Audio Production Instructor
The Art Institute of Philadelphia
Do what makes you happy. And figure out a way to make a living at it. James Ayrton , Audio Production Instructor , The Art Institute of Philadelphia
Was there a defining moment when you knew you were destined to become a creative professional?
I did a creative project early in high school where the only stipulation was to explain your “style.” I used a cassette deck, a CD Walkman, and an old DJ mixer to make an audio collage of music that said something about me and my style. I spent more time on that project than most, but it never once felt like I was doing work. It made me think this was a path I should really pursue.
How do you weave your professional background into the classroom experience?
Because I come from a diverse background of professional experience, I emphasize the idea of flexibility. Don’t just be good at one thing. Use the same skills you learned to produce music to help you with post-production for a film. Media convergence means that there’s less separation between fields of media. We have to be media creators first, and audio producers second.
What class assignment exemplifies your approach to teaching and mentoring?
My favorite is the class-wide project I do for Studio and Project Management. The class as a whole works on large-scale audio-related productions. The students are completely in charge, and I provide guidance rather than leadership. We’ve ended up with concerts, a fashion show, and an hour-long podcast episode of various skits. Every year we do this, I see students learning leadership and coordination. And I see them launch careers inspired by experiences they had while completing this project.
How does collaboration contribute to students’ success—particularly when students from various programs work together?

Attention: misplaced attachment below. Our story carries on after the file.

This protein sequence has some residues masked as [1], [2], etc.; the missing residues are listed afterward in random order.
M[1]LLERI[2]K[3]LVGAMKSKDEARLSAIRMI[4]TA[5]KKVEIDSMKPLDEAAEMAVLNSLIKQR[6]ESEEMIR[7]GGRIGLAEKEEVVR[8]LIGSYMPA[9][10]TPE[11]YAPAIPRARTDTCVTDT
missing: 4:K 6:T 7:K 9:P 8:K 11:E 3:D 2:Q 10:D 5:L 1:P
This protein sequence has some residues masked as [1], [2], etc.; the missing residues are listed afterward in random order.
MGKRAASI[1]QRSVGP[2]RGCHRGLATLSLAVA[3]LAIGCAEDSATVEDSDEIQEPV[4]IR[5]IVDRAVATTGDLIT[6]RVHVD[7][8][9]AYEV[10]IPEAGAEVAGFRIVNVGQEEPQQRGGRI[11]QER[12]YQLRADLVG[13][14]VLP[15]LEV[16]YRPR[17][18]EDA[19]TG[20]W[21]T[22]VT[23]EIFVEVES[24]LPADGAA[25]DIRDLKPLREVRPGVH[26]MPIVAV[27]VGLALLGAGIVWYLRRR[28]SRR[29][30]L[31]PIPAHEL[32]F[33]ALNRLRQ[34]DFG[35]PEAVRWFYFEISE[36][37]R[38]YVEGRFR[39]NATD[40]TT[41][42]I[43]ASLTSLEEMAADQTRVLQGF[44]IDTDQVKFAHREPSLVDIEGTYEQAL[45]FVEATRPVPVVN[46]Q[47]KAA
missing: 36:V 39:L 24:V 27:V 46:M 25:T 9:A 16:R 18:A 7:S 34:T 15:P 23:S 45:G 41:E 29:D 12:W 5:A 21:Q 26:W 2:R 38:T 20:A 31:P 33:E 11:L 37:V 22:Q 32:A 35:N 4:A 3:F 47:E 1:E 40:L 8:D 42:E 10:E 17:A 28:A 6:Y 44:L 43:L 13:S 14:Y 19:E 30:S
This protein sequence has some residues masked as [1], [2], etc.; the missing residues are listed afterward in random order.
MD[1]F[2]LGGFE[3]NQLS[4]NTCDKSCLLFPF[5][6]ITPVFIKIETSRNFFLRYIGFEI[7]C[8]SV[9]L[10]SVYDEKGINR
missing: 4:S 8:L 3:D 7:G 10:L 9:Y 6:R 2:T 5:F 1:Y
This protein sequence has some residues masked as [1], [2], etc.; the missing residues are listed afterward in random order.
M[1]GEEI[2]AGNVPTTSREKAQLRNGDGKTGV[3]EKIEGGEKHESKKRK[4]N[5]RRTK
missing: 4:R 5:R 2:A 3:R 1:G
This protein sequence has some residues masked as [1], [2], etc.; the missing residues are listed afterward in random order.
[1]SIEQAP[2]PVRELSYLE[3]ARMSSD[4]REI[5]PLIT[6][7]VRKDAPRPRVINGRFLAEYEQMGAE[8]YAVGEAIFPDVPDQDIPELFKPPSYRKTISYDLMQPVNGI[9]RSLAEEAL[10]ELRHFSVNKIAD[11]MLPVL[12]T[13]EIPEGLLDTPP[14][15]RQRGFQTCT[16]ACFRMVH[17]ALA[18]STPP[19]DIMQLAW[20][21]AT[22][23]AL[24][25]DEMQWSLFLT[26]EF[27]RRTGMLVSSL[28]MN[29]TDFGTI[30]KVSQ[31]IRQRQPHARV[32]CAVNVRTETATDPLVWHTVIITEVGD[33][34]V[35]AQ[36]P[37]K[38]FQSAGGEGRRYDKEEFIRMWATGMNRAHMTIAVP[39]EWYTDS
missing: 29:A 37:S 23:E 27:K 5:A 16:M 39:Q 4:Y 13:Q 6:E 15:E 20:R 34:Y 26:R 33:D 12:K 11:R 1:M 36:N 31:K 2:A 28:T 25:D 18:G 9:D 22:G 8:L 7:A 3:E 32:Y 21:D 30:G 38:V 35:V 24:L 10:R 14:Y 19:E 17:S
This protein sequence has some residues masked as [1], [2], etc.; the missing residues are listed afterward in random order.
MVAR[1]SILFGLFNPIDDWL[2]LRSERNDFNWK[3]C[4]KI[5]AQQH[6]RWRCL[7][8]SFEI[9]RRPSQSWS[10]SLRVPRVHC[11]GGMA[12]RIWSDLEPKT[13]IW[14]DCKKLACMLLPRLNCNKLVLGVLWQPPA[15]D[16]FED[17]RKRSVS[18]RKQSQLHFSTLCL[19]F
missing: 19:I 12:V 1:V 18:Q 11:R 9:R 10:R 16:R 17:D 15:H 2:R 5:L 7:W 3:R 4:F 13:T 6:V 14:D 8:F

To me, collaboration means figuring out how to talk to people who see a project from a different perspective. It’s not an easy skill to learn. A small arts school like ours enables this kind of collaboration. And that’s pretty important, because working across departments, you build the skills you’ll need in the real world. On top of that, often students open networking opportunities that will come in handy when they’re starting their careers.
What’s the most important thing you impart to students to help them succeed in class and the real world?
Learn how to break down a problem, a project, or a business. Figure out the real motivations and make a plan to reach the objectives.
What’s the most critical advice you would offer any student embarking on a creative career?
Do what makes you happy. And figure out a way to make a living at it.
Anything else you’d like to share?
We get a lot of young adults who didn’t initially think college was for them, or tried another college and weren’t satisfied. They’ve figured out who they are, and they work harder than students at any other school I’ve seen. The most inspiring thing is talking to a student who’s about to graduate, and they say that in high school they never imagined they’d be standing here about to get a degree.